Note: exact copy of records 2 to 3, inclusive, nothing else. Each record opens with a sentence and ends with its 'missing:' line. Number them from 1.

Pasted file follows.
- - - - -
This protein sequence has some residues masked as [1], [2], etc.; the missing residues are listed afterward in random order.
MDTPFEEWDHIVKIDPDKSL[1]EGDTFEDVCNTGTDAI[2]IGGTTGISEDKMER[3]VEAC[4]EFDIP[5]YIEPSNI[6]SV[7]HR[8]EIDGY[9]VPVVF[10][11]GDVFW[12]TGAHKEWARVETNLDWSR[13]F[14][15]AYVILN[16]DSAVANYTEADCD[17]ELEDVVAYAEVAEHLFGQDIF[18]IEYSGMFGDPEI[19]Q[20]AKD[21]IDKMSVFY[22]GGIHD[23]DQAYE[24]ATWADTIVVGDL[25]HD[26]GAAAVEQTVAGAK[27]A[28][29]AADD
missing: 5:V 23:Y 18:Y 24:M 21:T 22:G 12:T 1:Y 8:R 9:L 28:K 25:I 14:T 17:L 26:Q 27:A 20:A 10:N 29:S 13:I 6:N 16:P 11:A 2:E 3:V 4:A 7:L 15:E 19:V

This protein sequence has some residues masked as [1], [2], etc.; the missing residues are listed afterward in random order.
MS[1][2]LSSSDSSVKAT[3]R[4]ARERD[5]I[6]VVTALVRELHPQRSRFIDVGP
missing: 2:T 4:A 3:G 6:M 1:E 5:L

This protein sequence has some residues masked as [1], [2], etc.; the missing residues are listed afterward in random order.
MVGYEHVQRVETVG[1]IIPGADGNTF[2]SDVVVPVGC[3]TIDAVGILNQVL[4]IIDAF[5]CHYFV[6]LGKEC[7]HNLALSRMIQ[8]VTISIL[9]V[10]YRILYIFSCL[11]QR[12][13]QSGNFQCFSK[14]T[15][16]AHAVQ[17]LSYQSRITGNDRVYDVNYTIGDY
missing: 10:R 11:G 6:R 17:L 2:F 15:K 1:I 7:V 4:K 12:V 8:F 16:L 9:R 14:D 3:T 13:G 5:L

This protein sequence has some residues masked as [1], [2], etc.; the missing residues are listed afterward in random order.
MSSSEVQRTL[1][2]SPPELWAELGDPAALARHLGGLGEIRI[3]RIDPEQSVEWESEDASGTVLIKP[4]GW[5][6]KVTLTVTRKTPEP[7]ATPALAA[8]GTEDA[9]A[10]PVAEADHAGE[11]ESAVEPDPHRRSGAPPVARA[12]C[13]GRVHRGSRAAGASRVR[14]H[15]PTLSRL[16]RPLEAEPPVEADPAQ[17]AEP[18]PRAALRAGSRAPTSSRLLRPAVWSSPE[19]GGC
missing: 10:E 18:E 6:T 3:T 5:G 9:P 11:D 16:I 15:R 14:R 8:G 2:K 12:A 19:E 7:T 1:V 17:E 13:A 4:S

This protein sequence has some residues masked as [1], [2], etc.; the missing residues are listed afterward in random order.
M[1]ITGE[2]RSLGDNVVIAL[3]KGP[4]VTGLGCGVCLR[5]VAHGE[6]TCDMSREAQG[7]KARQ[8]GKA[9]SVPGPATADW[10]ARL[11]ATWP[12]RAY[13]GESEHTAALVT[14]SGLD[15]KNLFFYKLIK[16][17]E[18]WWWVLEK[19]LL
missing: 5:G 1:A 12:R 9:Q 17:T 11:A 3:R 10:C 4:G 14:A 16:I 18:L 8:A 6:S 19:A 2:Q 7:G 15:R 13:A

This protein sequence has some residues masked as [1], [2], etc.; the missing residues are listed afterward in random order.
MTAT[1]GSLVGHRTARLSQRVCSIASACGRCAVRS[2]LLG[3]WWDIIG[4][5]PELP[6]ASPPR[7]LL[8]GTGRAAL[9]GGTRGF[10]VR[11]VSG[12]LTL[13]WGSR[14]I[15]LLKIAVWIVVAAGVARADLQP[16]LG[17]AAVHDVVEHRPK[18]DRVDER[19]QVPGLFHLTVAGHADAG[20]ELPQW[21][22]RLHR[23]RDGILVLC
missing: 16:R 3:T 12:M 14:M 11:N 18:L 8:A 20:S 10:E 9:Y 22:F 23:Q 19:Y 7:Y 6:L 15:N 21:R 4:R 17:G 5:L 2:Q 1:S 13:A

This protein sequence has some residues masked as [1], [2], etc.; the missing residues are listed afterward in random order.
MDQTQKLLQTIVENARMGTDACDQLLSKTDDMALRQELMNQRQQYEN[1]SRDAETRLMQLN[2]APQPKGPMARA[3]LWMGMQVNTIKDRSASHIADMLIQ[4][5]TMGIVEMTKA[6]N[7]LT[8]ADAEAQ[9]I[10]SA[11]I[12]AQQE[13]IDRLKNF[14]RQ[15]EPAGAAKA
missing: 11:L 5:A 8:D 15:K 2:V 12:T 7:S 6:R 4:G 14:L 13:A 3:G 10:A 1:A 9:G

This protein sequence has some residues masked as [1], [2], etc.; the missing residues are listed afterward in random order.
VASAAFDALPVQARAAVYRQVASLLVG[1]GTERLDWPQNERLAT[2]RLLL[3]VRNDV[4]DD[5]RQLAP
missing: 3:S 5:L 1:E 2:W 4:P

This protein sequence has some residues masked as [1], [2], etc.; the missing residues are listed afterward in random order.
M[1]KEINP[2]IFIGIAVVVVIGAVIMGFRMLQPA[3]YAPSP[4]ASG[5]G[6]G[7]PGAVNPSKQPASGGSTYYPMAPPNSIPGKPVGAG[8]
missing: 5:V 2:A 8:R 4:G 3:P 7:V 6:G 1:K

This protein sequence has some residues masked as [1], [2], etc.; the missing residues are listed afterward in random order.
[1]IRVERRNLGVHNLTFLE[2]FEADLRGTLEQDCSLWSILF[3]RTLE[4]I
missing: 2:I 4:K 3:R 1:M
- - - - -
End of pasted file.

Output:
This protein sequence has some residues masked as [1], [2], etc.; the missing residues are listed afterward in random order.
MS[1][2]LSSSDSSVKAT[3]R[4]ARERD[5]I[6]VVTALVRELHPQRSRFIDVGP
missing: 2:T 4:A 3:G 6:M 1:E 5:L

This protein sequence has some residues masked as [1], [2], etc.; the missing residues are listed afterward in random order.
MVGYEHVQRVETVG[1]IIPGADGNTF[2]SDVVVPVGC[3]TIDAVGILNQVL[4]IIDAF[5]CHYFV[6]LGKEC[7]HNLALSRMIQ[8]VTISIL[9]V[10]YRILYIFSCL[11]QR[12][13]QSGNFQCFSK[14]T[15][16]AHAVQ[17]LSYQSRITGNDRVYDVNYTIGDY
missing: 10:R 11:G 6:R 17:L 2:F 15:K 1:I 7:V 4:K 12:V 8:F 16:L 9:R 14:D 3:T 13:G 5:L